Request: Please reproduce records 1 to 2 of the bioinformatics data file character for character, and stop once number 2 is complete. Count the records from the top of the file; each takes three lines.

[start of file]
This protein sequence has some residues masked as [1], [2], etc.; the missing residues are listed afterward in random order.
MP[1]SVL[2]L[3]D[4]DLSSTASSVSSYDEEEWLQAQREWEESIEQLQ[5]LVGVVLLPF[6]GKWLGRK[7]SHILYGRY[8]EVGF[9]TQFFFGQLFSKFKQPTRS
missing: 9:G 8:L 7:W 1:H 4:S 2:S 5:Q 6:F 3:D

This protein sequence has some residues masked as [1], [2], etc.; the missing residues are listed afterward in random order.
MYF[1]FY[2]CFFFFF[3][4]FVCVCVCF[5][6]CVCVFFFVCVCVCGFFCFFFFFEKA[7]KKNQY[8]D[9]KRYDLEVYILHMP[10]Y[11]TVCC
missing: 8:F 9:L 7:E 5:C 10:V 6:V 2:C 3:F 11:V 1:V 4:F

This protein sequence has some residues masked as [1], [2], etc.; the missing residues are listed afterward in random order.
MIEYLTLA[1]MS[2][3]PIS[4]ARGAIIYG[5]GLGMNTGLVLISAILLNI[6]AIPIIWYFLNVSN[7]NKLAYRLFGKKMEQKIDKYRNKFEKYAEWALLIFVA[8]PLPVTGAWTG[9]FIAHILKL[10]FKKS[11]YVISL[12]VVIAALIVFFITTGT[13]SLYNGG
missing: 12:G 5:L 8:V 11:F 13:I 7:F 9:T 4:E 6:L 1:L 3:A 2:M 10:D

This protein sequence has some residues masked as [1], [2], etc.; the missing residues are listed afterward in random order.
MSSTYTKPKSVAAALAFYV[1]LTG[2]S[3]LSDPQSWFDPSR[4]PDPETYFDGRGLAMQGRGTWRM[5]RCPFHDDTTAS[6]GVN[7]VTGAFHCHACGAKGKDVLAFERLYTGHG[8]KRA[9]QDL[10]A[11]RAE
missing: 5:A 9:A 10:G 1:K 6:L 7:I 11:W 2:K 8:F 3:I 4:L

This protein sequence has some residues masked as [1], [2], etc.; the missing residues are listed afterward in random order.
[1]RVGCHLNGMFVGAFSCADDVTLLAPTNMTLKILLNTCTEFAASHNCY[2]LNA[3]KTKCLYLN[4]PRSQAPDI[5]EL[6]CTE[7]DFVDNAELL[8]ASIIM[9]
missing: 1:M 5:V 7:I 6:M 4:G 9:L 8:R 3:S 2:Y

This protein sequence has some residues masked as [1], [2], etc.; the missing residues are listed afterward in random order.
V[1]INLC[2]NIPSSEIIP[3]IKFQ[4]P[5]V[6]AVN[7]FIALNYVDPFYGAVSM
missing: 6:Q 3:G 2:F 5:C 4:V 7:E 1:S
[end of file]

This protein sequence has some residues masked as [1], [2], etc.; the missing residues are listed afterward in random order.
MP[1]SVL[2]L[3]D[4]DLSSTASSVSSYDEEEWLQAQREWEESIEQLQ[5]LVGVVLLPF[6]GKWLGRK[7]SHILYGRY[8]EVGF[9]TQFFFGQLFSKFKQPTRS
missing: 9:G 8:L 7:W 1:H 4:S 2:S 5:Q 6:F 3:D

This protein sequence has some residues masked as [1], [2], etc.; the missing residues are listed afterward in random order.
MYF[1]FY[2]CFFFFF[3][4]FVCVCVCF[5][6]CVCVFFFVCVCVCGFFCFFFFFEKA[7]KKNQY[8]D[9]KRYDLEVYILHMP[10]Y[11]TVCC
missing: 8:F 9:L 7:E 5:C 10:V 6:V 2:C 3:F 11:V 1:V 4:F